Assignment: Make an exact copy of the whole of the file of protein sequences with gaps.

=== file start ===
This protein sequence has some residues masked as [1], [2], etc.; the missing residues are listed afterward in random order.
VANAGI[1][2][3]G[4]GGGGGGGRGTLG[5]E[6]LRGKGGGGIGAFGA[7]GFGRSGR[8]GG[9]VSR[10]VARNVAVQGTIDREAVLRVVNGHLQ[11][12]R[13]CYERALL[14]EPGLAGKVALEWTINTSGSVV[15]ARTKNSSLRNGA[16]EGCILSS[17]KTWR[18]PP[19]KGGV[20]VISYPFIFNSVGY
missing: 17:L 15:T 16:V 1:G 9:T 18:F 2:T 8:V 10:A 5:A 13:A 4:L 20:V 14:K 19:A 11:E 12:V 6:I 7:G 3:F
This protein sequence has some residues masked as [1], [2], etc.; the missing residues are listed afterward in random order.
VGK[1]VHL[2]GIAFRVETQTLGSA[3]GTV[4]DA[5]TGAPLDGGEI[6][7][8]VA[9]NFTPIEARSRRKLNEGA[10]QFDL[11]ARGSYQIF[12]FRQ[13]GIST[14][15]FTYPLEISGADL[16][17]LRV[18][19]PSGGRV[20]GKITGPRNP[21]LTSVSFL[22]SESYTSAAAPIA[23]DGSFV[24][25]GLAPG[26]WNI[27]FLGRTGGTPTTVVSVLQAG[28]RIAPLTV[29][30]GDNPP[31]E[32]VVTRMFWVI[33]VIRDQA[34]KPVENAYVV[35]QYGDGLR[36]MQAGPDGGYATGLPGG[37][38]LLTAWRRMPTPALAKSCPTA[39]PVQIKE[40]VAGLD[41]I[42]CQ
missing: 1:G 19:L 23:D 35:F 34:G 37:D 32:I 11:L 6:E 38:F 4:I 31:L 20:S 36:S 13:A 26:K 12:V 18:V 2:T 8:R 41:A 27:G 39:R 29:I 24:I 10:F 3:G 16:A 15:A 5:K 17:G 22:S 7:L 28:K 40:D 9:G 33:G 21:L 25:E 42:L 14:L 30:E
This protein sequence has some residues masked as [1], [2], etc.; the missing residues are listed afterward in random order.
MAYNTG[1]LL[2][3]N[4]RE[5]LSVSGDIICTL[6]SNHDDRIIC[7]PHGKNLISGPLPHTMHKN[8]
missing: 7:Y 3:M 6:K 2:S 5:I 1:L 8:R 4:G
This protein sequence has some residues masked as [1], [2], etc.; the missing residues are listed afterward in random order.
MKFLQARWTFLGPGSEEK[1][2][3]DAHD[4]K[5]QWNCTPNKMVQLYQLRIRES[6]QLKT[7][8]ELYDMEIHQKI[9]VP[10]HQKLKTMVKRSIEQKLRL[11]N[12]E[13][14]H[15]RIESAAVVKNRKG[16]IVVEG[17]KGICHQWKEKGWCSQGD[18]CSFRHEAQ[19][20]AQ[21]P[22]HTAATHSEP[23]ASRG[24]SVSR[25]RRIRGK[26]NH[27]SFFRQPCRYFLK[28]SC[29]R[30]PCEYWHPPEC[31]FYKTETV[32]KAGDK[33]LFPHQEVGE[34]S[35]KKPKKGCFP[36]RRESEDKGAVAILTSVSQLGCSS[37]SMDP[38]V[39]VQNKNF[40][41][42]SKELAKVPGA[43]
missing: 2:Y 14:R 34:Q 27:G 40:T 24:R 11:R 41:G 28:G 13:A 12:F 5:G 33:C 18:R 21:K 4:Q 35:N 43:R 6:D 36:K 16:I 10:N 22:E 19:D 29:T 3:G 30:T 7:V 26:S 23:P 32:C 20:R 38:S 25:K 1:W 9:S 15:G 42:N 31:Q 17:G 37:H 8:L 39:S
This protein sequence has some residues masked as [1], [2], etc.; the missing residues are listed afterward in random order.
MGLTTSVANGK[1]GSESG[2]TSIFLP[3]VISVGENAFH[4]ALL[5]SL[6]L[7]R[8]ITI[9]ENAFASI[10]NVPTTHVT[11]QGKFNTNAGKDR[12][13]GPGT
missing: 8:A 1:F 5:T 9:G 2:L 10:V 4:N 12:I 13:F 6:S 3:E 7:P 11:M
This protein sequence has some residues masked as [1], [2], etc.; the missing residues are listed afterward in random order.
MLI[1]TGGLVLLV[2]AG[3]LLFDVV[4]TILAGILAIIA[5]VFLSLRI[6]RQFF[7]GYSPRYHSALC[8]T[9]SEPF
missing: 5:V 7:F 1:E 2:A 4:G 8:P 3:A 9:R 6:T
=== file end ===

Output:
This protein sequence has some residues masked as [1], [2], etc.; the missing residues are listed afterward in random order.
VANAGI[1][2][3]G[4]GGGGGGGRGTLG[5]E[6]LRGKGGGGIGAFGA[7]GFGRSGR[8]GG[9]VSR[10]VARNVAVQGTIDREAVLRVVNGHLQ[11][12]R[13]CYERALL[14]EPGLAGKVALEWTINTSGSVV[15]ARTKNSSLRNGA[16]EGCILSS[17]KTWR[18]PP[19]KGGV[20]VISYPFIFNSVGY
missing: 17:L 15:T 16:V 1:G 9:T 18:F 2:T 8:V 10:A 5:A 13:A 4:L 20:V 14:K 19:A 11:E 12:V 6:I 7:G 3:F
This protein sequence has some residues masked as [1], [2], etc.; the missing residues are listed afterward in random order.
VGK[1]VHL[2]GIAFRVETQTLGSA[3]GTV[4]DA[5]TGAPLDGGEI[6][7][8]VA[9]NFTPIEARSRRKLNEGA[10]QFDL[11]ARGSYQIF[12]FRQ[13]GIST[14][15]FTYPLEISGADL[16][17]LRV[18][19]PSGGRV[20]GKITGPRNP[21]LTSVSFL[22]SESYTSAAAPIA[23]DGSFV[24][25]GLAPG[26]WNI[27]FLGRTGGTPTTVVSVLQAG[28]RIAPLTV[29][30]GDNPP[31]E[32]VVTRMFWVI[33]VIRDQA[34]KPVENAYVV[35]QYGDGLR[36]MQAGPDGGYATGLPGG[37][38]LLTAWRRMPTPALAKSCPTA[39]PVQIKE[40]VAGLD[41]I[42]CQ
missing: 1:G 19:L 23:D 35:F 34:G 37:D 32:I 11:L 6:E 38:F 4:I 31:L 20:S 36:S 13:A 26:K 12:V 18:V 2:T 8:R 41:A 27:G 39:R 29:I 24:I 10:F 3:G 16:A 15:A 5:K 17:G 22:S 7:L 28:K 40:D 9:G 33:G 21:L 25:E 42:L 14:L 30:E
This protein sequence has some residues masked as [1], [2], etc.; the missing residues are listed afterward in random order.
MAYNTG[1]LL[2][3]N[4]RE[5]LSVSGDIICTL[6]SNHDDRIIC[7]PHGKNLISGPLPHTMHKN[8]
missing: 7:Y 3:M 6:K 2:S 5:I 1:L 8:R 4:G
This protein sequence has some residues masked as [1], [2], etc.; the missing residues are listed afterward in random order.
MKFLQARWTFLGPGSEEK[1][2][3]DAHD[4]K[5]QWNCTPNKMVQLYQLRIRES[6]QLKT[7][8]ELYDMEIHQKI[9]VP[10]HQKLKTMVKRSIEQKLRL[11]N[12]E[13][14]H[15]RIESAAVVKNRKG[16]IVVEG[17]KGICHQWKEKGWCSQGD[18]CSFRHEAQ[19][20]AQ[21]P[22]HTAATHSEP[23]ASRG[24]SVSR[25]RRIRGK[26]NH[27]SFFRQPCRYFLK[28]SC[29]R[30]PCEYWHPPEC[31]FYKTETV[32]KAGDK[33]LFPHQEVGE[34]S[35]KKPKKGCFP[36]RRESEDKGAVAILTSVSQLGCSS[37]SMDP[38]V[39]VQNKNF[40][41][42]SKELAKVPGA[43]
missing: 2:Y 14:R 34:Q 27:G 40:T 24:R 11:R 41:G 28:G 13:A 12:F 5:G 33:C 18:R 21:K 4:Q 35:N 43:R 6:D 36:K 16:I 10:N 22:E 19:D 29:T 3:G 30:T 7:V 26:S 23:P 32:C 20:R 38:S 25:K 1:W 9:S 15:G 42:N 31:Q 17:G 37:H 8:L 39:S
This protein sequence has some residues masked as [1], [2], etc.; the missing residues are listed afterward in random order.
MGLTTSVANGK[1]GSESG[2]TSIFLP[3]VISVGENAFH[4]ALL[5]SL[6]L[7]R[8]ITI[9]ENAFASI[10]NVPTTHVT[11]QGKFNTNAGKDR[12][13]GPGT
missing: 8:A 1:F 5:T 9:G 2:L 10:V 4:N 12:I 13:F 6:S 3:E 7:P 11:M
This protein sequence has some residues masked as [1], [2], etc.; the missing residues are listed afterward in random order.
MLI[1]TGGLVLLV[2]AG[3]LLFDVV[4]TILAGILAIIA[5]VFLSLRI[6]RQFF[7]GYSPRYHSALC[8]T[9]SEPF
missing: 5:V 7:F 1:E 2:A 4:G 8:P 3:A 9:R 6:T